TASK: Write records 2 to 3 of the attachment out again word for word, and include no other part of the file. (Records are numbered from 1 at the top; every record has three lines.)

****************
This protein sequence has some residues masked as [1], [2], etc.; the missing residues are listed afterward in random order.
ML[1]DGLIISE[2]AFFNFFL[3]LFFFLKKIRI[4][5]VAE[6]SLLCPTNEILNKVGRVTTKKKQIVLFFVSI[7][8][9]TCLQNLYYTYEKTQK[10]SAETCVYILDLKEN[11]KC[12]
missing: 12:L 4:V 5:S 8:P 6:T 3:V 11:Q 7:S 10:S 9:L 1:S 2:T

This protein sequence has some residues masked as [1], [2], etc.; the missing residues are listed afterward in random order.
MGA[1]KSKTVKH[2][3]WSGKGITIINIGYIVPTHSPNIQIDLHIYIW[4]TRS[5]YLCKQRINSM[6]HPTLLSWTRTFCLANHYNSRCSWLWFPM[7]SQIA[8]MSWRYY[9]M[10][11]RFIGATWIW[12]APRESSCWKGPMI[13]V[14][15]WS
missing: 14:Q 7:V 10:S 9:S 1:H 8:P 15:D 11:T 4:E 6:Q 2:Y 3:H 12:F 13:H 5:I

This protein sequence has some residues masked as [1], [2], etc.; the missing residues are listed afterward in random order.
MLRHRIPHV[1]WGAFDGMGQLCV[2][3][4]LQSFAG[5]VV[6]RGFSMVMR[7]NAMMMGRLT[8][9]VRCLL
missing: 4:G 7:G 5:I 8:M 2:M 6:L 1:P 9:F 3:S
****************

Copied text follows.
This protein sequence has some residues masked as [1], [2], etc.; the missing residues are listed afterward in random order.
MGA[1]KSKTVKH[2][3]WSGKGITIINIGYIVPTHSPNIQIDLHIYIW[4]TRS[5]YLCKQRINSM[6]HPTLLSWTRTFCLANHYNSRCSWLWFPM[7]SQIA[8]MSWRYY[9]M[10][11]RFIGATWIW[12]APRESSCWKGPMI[13]V[14][15]WS
missing: 14:Q 7:V 10:S 9:S 1:H 8:P 15:D 11:T 4:E 6:Q 2:Y 3:H 12:F 13:H 5:I

This protein sequence has some residues masked as [1], [2], etc.; the missing residues are listed afterward in random order.
MLRHRIPHV[1]WGAFDGMGQLCV[2][3][4]LQSFAG[5]VV[6]RGFSMVMR[7]NAMMMGRLT[8][9]VRCLL
missing: 4:G 7:G 5:I 8:M 2:M 6:L 1:P 9:F 3:S